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I have some opaque bytes which I want to use in an std::map, both as keys and values. I created a class, OpaqueBytes, which has two (private) members: _data and _size, to store the bytes. My Cocoa background tells me that I would need to implement a hashing function and equality function on the class to use it in a std::map. Problem is, it seems like the STL requires strict weak ordering, based on Can a STL map be used with keys of varying sizes.

I have several questions:

  1. Is my intuition to create a class to represent opaque bytes correct? Is there a class in the STL which already exists to hold opaque bytes? In Cocoa parlance, is there an equivilent to NSData?

  2. How should I implement the ordering of OpaqueBytes? I can't just compare the bytes using memcmp, because the two byte strings could be of differing length - I wouldn't want FF EE to be considered equal to FF.

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If std::vector<unsigned char> can't be used to represent "opaque bytes", what is it lacking then? Vector can be used as a key for std::map –  stefaanv Mar 4 '11 at 12:34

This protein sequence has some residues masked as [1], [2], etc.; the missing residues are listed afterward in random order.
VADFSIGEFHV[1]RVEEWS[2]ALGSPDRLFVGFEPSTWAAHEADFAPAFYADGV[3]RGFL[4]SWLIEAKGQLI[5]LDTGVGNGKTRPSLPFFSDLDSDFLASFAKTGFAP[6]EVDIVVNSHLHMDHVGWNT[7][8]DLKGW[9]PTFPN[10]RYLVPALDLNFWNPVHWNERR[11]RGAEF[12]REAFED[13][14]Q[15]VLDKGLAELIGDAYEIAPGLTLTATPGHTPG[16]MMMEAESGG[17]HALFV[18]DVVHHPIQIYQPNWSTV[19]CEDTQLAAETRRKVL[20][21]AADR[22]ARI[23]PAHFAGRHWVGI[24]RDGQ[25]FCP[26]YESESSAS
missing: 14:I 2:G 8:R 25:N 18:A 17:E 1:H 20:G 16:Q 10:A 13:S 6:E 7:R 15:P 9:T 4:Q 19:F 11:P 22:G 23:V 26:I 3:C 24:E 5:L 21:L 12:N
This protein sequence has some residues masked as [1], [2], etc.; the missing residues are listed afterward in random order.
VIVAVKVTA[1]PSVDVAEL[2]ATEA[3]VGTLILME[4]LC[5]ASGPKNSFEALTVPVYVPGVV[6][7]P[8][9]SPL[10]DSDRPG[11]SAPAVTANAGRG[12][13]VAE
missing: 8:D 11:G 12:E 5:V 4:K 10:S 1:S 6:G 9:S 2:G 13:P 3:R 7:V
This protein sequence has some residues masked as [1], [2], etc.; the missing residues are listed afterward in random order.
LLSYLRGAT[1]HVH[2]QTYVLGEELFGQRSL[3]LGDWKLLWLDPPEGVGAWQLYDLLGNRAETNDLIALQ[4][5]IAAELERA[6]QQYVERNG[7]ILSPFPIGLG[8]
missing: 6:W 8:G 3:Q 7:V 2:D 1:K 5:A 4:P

maybe the user wants to create a class to restrict the use, or change its copy semantics –  CashCow Mar 4 '11 at 13:37
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for a map you need a less-than operator, for a hash_map (extension) or unordered_map (C++0x) you'd need a hashing function. –  Matthieu M. Mar 4 '11 at 13:41
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1 Answer 1

up vote 2 down vote accepted

If you need to use OpaqueBytes as a key you will need a strict comparison. This can be a member function or a non-member function.

Could use something like this:

// assumed a friend
bool operator<( OpaqueBytes const& lhs, OpaqueBytes const& rhs )
{
   int res = memcmp( lhs._data, rhs._data );
   return ( res < 0 ) || ( res == 0 && lhs._size < rhs._size );
}

You could compare size first, of course. You'd get a different ordering but it would still be strict.

(I still think, as an aside, that map would be better implemented with a compare function than a less).

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Thanks! This solved my issue. –  Mike Mar 4 '11 at 13:33
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